The Editor’s Desk

Jerry Adler, who writes for us about the environment, science, ideas and—well, Jerry has a gift for writing on just about everything—has what one could very safely call a dry sense of humor. When I asked Jerry—the author of our lead cover piece this week on the environmental views of Hillary Clinton, John McCain and Barack Obama—what had surprised him the most about the project, he said: "The thing that struck me was how the environmental community, a notorious bunch of whiners, seems fairly satisfied with the hand they've been dealt so far this cycle." (Note to the environmental community: Jerry means "notorious bunch of whiners" in the best possible sense.) "As my story says, they're waiting for McCain to elaborate his plan—by 'elaborate' I assume they mean that they expect him to keep tacking to the center as the general election nears—and at least nominally holding out the possibility of endorsing him, as they did in his last Senate campaign," Jerry says. "The important thing is everyone expects that there will be a carbon cap-and-trade bill of some kind passed and signed as one of the first orders of business next year no matter which of these guys wins."

As with so many public-policy debates, the one over the environment can seem hopelessly divided into fervent followers of Al Gore, fervid skeptics of the science who think global warming is a liberal fiction (or at least a liberal vast exaggeration) and a big middle realm in which many people are convinced of the scale of the problem but are honestly confused about which sacrifices are reasonable and which are possibly excessive, and thus unlikely to be made.

There is no doubt that most Americans agree, to use a familiar editorial construction, that something must be done, but the precise nature of that something is another question. This issue is our second annual project on "Environment & Leadership," which is devoted to reporting on the people and the ideas that are shaping the ever-evolving work on climate change and other environmental issues. The package, edited by Alexis Gelber and George Hackett, explores the politics and dynamics of the debate and offers examples of what is working—and, in a piece by Sharon Begley, what is not. (There is also additional coverage on Newsweek.com, and we are hosting a conference this week at Georgetown University keynoted by New York City Mayor Michael Bloomberg. The mayor was preceded in that role last year by California Gov. Arnold Schwarzenegger.) And Daniel Gross discovers new virtues in Iceland, aside from the fish: a congenial investing environment with renewable energy. The aluminum giant Alcoa is already there. "It's almost the ideal place to invest, because of the combination of a highly skilled work force, an open and transparent democracy and the endless supplies of renewable energy," Alcoa's Jake Siewert tells Daniel.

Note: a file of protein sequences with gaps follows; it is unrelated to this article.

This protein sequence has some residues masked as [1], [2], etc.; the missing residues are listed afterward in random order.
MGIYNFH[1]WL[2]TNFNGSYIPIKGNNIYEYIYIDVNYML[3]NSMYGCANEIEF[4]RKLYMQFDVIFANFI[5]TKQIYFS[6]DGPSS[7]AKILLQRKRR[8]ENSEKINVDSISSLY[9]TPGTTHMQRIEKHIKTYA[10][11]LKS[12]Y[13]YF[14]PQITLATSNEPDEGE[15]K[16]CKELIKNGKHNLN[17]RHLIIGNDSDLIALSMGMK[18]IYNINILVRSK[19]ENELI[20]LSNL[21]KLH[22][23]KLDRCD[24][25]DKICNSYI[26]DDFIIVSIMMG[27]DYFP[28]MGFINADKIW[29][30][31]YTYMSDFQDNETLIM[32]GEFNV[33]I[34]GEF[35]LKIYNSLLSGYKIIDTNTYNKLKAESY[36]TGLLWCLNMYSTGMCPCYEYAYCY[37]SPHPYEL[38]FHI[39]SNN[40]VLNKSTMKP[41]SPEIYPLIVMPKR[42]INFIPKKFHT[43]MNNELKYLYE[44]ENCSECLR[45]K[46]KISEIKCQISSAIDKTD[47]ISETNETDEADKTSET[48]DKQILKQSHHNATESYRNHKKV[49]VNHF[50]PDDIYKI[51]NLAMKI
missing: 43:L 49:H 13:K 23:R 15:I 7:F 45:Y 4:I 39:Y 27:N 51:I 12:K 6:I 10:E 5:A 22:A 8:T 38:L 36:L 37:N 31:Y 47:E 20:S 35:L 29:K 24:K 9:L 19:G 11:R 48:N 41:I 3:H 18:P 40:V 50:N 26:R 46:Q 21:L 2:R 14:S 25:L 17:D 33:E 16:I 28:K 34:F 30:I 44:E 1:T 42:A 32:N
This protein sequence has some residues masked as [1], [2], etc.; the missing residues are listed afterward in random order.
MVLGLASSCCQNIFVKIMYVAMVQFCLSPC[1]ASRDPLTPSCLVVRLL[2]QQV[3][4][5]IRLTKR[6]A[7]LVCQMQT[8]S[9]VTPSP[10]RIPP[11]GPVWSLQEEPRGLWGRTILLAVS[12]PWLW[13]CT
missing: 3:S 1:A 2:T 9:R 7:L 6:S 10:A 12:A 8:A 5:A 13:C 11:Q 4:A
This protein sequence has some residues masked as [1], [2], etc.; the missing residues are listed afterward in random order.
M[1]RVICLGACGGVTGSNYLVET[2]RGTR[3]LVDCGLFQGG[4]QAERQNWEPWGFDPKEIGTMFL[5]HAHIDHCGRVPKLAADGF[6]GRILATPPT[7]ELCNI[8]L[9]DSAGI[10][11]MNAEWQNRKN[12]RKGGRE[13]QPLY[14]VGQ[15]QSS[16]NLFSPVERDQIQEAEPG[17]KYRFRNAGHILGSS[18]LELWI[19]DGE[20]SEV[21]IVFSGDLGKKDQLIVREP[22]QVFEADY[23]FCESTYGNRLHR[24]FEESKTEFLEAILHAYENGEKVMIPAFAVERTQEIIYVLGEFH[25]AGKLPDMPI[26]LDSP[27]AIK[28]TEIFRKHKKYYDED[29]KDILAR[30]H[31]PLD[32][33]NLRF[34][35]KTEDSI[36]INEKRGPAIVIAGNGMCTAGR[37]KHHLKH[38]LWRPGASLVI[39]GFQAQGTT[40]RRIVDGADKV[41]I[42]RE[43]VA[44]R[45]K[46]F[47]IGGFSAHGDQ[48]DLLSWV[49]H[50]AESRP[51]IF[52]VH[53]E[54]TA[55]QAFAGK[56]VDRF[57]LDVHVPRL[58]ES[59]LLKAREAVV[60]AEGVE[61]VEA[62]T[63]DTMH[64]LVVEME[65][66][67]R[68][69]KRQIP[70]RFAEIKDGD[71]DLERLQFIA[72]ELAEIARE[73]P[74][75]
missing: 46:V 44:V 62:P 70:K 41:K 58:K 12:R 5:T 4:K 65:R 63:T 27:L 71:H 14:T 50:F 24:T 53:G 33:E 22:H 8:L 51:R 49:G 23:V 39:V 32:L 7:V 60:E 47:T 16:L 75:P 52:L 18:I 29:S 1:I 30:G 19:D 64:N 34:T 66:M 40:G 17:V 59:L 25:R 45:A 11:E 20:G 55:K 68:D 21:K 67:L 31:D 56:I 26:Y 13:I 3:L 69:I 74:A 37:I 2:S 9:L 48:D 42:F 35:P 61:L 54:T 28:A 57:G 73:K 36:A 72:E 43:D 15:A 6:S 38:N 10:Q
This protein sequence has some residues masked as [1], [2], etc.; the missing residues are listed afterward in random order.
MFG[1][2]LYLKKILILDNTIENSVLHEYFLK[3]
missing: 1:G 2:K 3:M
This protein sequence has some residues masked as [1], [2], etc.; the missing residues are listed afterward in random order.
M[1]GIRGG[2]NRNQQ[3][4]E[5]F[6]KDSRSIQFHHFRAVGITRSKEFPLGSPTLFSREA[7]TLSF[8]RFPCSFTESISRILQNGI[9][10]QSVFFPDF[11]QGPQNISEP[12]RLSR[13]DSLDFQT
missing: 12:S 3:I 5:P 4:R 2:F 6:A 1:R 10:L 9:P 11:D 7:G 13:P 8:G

Politics being politics, big reforms requiring economic sacrifice and devotion to the common good are not easy to accomplish—if they were easy, there would be less need for big reforms—and Evan Thomas and Pat Wingert explore what history tells us about what makes a transformative president. Karen Breslau, who has covered Senator Clinton and was deeply involved in the making of this issue, has been struck by "the dearth of 'typical' environmental events on the campaign: flannel-shirted candidates clearing trails in a national forest, or clambering up a melting glacier. Instead, we see candidates at wind-turbine factories and ethanol plants, or inspecting solar panels. The imagery is industrial; the talk is of jobs and energy 'independence,' not of drowning polar bears or donning our cardigans." About a year from now we will find out, in the new president's early months, just how much of 2008's style becomes 2009's substance.

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